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The association of serum gamma-glutamyl transpeptidase level and other laboratory parameters with blood pressure in hypertensive patients under ambulatory blood pressure monitoring

Authors Ortakoyluoglu A, Boz B, Sitki Dizdar O, Avcı D, Çetinkaya A, Baspinar O

Received 6 July 2016

Accepted for publication 9 August 2016

Published 7 September 2016 Volume 2016:12 Pages 1395—1401


Checked for plagiarism Yes

Review by Single anonymous peer review

Peer reviewer comments 2

Editor who approved publication: Professor Garry Walsh

Adile Ortakoyluoglu, Betul Boz, Oguzhan Sitki Dizdar, Deniz Avci, Ali Cetinkaya, Osman Baspinar

Department of Internal Medicine, Kayseri Training and Research Hospital, Kayseri, Turkey

Background: Hypertension is a very important cause of morbidity and mortality. Serum gamma-glutamyl transpeptidase (GGT) is a biomarker of oxidative stress and associated with increased risk of hypertension and diabetes. The aim of this study was to evaluate the association of serum GGT level, which is an early marker of inflammation and endothelial dysfunction, with the deterioration of the diurnal rhythm of the blood pressure.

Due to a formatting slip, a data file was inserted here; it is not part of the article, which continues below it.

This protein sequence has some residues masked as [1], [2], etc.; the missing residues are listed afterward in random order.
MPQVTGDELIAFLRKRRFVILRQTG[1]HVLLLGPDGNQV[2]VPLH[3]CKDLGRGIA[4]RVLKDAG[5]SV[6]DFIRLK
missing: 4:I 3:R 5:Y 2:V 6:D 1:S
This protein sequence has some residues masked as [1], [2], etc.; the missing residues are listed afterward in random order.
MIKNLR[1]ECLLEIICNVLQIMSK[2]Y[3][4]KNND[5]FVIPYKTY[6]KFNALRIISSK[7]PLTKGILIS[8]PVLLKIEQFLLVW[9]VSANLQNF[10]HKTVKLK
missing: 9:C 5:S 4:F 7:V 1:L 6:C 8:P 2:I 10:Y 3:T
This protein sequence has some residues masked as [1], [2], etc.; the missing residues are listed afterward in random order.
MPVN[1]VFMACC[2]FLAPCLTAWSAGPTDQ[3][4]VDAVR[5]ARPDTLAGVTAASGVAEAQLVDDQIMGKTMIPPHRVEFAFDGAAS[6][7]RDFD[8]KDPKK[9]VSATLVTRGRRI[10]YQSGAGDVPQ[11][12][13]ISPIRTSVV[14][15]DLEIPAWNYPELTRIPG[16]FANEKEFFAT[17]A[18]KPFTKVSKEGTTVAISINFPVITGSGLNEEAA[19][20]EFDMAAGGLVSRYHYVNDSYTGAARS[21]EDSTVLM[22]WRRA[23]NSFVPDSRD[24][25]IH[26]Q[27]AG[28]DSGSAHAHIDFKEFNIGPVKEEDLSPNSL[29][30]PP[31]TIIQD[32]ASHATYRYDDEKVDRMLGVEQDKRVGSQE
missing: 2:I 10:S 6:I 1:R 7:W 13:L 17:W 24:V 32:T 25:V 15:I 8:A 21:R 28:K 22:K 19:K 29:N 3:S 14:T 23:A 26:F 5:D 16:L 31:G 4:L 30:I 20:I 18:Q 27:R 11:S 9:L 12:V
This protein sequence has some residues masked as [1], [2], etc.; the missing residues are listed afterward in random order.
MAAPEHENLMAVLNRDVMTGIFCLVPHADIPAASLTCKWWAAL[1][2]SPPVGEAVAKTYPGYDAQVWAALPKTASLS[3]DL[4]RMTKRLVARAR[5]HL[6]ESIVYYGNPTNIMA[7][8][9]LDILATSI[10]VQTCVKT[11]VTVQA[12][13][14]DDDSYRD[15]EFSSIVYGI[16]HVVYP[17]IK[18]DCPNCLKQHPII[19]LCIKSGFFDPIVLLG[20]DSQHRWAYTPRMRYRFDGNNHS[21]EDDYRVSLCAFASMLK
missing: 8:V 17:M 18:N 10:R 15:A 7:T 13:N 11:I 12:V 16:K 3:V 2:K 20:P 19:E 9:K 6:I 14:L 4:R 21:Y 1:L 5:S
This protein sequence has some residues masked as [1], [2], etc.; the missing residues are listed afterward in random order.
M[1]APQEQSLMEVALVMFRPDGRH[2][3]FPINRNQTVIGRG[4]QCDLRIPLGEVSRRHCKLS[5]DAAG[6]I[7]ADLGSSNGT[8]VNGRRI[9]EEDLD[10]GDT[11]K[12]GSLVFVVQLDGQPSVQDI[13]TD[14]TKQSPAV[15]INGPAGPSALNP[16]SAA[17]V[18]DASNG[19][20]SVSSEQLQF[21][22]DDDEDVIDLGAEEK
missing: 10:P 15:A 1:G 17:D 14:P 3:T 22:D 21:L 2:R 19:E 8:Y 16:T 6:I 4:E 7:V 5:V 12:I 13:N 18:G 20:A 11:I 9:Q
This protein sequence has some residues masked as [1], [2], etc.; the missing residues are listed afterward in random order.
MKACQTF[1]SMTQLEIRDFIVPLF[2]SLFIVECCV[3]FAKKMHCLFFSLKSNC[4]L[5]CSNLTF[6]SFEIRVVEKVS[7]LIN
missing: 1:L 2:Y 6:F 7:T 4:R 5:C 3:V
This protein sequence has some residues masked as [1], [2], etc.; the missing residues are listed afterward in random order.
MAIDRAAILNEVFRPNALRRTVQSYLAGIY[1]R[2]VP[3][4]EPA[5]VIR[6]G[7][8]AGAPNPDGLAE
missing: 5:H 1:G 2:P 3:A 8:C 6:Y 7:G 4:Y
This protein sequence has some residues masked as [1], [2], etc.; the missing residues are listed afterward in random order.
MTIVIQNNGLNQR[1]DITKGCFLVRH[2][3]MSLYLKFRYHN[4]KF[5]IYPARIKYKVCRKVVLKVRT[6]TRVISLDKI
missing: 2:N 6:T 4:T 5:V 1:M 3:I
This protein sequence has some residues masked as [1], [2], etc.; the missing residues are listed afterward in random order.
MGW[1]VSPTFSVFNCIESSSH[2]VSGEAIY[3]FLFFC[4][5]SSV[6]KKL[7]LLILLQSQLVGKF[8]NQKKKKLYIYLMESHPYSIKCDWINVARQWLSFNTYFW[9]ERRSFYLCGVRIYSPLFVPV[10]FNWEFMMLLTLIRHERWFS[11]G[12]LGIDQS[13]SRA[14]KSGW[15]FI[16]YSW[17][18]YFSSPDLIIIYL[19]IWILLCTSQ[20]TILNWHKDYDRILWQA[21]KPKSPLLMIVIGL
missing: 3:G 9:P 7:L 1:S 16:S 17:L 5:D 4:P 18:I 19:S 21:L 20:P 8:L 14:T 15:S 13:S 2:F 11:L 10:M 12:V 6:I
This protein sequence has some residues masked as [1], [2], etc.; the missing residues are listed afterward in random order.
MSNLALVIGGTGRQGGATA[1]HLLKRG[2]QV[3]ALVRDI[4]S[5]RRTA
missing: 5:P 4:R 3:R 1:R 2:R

Methods: A total of 171 patients with hypertension were included in this study. Patients whose nighttime mean blood pressure, measured via ambulatory blood pressure monitoring, decreased between 10% and 20% compared with the daytime mean blood pressure were defined as “dippers”, whereas patients with a nighttime blood pressure decrease lower than 10% were defined as “non-dippers”.
Results: A total of 99 hypertensive patients (65 females/34 males) were classified as dippers and 72 patients (48 females/24 males) as non-dippers. The mean age of the non-dipper group was significantly greater than the dipper group. Serum GGT, C-reactive protein and uric acid levels were significantly higher among patients in the non-dipper group. Negative correlations were detected between GGT levels and diurnal systolic and diastolic blood pressure decreases.
Conclusion: Our findings revealed that GGT level was higher in the non-dipper group, and was negatively correlated with the nighttime decrease of diurnal blood pressure. C-reactive protein and uric acid levels were also higher in the non-dipper group. However, future randomized controlled prospective studies with larger patient populations are necessary to confirm our findings.

Keywords: gamma-glutamyl transpeptidase, hypertension, ambulatory blood pressure monitoring, laboratory parameters

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